Visit Sao Jorge Castle in Lisbon
While in Lisbon, make sure you visit the imposing Sao Jorge Castle for sweeping views of the city. The castle sits on one of Lisbon’s hilltops and has a large garden where you can sit down at a café for a drink or take in the sunset from the fortified walls.
You can enter the castle and climb its towers and walls too and take pictures of the peacocks running freely in the castle’s gardens. The castle grounds are large and you can easily spend a couple of hours at Lisbon’s biggest attraction.
Explore the fairytale castles of Sintra
If you have seen the fairytale Pena Palace in Sintra on Instagram, you already know that it is a must-visit when in Portugal and on most traveler’s bucket list. But besides the Pena Palace, there are several other castles in the area. The Moorish Castle, Quinta de Regaleira, and the Monserrate Palace are all worth a visit.
With enormous gardens and green spaces, fountains, ponds with ducks, tunnels, towers to climb, and the impressive stairwell of Quinta de Regaleira, Sintra is a fairytale haven for big and small alike. It feels like stepping into a fairytale story or a fantasy movie where Dracula and Rapunzel exist.
Sintra is an easy day trip from Lisbon which has made it a popular day trip from Lisbon. However, the impressive natural and historical region deserves at least a couple of days if you want to see more than a couple of castles. The town of Sintra itself is super cute with narrow alleys, fantastic bakeries, cozy cafés, and a relaxing vibe compared to the capital.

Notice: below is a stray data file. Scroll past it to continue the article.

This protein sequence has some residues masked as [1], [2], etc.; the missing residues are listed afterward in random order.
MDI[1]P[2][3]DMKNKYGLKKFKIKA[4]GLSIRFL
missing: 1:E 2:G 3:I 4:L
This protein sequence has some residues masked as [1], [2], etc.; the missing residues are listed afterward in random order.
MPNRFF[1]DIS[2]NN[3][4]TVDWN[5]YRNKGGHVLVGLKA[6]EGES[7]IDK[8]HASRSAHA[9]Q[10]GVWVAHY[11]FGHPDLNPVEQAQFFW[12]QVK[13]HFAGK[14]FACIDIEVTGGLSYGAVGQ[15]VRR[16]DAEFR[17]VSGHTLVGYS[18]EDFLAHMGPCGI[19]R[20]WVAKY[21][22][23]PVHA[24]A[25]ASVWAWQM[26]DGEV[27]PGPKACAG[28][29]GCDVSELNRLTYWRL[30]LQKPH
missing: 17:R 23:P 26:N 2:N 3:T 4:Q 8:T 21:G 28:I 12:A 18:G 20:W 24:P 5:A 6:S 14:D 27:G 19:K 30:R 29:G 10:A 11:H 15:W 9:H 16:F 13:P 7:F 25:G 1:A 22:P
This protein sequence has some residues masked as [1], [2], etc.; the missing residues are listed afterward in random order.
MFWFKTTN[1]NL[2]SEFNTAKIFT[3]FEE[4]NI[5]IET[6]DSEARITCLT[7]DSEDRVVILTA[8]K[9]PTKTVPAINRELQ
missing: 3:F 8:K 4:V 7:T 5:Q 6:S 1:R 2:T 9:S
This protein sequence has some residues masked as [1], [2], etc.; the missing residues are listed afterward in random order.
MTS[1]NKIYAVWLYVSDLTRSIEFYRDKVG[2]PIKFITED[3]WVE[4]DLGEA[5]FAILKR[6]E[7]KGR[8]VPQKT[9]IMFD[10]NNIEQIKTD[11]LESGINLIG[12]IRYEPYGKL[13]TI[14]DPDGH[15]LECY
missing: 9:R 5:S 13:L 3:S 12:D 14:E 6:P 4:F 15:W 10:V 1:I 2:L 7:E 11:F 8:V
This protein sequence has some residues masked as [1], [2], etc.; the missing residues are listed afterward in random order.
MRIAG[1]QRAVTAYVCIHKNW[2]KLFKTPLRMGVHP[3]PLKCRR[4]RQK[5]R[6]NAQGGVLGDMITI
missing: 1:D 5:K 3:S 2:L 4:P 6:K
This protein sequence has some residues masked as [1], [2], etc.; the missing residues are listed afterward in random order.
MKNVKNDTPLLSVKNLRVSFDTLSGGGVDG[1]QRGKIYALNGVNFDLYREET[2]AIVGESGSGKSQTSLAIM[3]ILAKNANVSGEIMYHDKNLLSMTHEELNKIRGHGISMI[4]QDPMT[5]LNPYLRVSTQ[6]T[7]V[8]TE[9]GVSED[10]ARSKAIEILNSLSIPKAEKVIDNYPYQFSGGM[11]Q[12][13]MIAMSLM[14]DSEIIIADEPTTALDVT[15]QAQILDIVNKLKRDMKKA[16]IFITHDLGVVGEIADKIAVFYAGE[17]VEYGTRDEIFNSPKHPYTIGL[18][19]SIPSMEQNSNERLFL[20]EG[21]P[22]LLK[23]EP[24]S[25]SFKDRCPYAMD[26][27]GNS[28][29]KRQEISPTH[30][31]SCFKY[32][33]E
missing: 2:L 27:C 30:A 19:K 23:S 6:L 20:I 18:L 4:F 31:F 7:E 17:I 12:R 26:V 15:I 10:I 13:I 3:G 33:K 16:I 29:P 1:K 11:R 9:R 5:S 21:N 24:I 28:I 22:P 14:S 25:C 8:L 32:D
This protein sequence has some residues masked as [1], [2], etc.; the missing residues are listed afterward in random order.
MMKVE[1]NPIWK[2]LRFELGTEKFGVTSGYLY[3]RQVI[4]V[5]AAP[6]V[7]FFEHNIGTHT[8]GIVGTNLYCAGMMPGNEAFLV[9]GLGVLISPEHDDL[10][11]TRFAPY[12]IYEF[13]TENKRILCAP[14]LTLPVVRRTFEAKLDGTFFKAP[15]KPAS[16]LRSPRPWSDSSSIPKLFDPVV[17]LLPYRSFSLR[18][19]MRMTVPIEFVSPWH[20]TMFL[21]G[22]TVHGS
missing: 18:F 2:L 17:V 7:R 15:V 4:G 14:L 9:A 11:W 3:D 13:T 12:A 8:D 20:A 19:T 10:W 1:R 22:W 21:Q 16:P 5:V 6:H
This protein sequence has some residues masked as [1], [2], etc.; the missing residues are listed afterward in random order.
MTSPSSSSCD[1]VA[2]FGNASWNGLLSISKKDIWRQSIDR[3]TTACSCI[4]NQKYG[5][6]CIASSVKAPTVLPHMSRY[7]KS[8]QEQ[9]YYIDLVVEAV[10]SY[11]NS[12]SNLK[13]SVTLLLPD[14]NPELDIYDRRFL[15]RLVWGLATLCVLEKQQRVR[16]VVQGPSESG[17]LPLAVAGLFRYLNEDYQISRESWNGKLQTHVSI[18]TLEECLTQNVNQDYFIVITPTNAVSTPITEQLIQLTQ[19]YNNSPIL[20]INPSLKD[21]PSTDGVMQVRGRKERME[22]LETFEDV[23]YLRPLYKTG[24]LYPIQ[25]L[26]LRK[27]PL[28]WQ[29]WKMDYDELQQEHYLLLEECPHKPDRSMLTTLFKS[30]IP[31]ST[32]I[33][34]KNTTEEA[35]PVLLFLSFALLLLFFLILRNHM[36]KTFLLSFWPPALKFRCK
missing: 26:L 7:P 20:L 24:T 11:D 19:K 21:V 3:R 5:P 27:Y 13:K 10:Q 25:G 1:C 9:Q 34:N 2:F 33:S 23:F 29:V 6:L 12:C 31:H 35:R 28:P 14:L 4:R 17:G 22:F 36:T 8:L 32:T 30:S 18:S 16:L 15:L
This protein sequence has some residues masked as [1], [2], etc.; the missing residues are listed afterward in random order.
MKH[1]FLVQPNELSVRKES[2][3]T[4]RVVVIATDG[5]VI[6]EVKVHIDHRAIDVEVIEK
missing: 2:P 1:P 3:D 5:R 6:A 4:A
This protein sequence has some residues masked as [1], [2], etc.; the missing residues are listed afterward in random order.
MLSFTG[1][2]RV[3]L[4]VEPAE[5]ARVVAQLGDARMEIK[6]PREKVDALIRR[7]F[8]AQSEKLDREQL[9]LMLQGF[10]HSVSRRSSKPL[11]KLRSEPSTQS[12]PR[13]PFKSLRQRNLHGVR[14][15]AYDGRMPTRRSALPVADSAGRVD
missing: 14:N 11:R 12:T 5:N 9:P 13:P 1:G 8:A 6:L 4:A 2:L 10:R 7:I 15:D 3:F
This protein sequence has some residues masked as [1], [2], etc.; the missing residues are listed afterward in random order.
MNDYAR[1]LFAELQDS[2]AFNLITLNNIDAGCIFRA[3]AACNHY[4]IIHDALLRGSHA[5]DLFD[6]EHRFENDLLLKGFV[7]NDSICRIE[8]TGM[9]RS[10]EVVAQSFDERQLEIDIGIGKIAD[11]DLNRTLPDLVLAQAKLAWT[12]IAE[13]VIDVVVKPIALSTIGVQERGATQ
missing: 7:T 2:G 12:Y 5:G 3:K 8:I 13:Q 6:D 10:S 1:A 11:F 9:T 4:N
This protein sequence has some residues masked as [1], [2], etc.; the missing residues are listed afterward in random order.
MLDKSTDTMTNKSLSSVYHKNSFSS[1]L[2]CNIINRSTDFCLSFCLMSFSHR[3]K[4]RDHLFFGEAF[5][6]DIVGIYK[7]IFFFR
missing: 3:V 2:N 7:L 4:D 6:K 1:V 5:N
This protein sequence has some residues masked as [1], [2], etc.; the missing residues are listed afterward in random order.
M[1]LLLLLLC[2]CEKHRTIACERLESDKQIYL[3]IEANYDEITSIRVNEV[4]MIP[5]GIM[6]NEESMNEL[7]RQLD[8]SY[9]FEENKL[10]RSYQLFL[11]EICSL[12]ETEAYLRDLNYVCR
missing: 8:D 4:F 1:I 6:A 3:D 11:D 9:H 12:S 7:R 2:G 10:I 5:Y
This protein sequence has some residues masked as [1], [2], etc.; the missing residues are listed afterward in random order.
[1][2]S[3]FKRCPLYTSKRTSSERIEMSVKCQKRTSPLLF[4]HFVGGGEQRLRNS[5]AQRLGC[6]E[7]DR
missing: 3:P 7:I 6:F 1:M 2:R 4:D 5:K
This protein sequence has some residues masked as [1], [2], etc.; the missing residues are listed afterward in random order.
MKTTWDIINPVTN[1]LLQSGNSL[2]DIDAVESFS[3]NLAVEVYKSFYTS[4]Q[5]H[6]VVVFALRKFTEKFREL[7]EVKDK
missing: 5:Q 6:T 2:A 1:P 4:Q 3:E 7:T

Tiles in Porto Train Station
Portugal is famous for its wonderful tilework decorating building on the outside and the inside. Porto Train Station, Sao Bento, is one of the most spectacular places to see it. The entrance hall is covered in over 2000 “Azulejos” depicting Portuguese landscapes and people while showing different historical scenes.
Even if you do not arrive in Porto by train, it is well worth going just to see the tilework. It is like a free museum where you can enjoy incredible artwork so traditional to the country.
Learn how to surf in Ericeira
Ericeira is a lovely beach town not far from Lisbon. It was declared Europe’s first World Surfing Reserve and boasts excellent waves all year round. While most new surfers think of the Algarve when planning on taking surf lessons, Ericeira is a fabulous option to the crowded south.
The village is full of restaurants and cafés where you can enjoy fresh and local food, cobblestoned streets take you through alleys or whitewashed houses with blue painted windows. The waterfront is great for a stroll passing some of Ericeira’s best surf beaches. There are also a lot of surfing retreats (or joint surf and yoga retreats) where you can truly learn the art of surfing and get comfortable in the water.
Final Thoughts: Best Things to do in Portugal
Well, there you have it! Now you know all the activities you must add to your Portugal bucket list. What will you do first?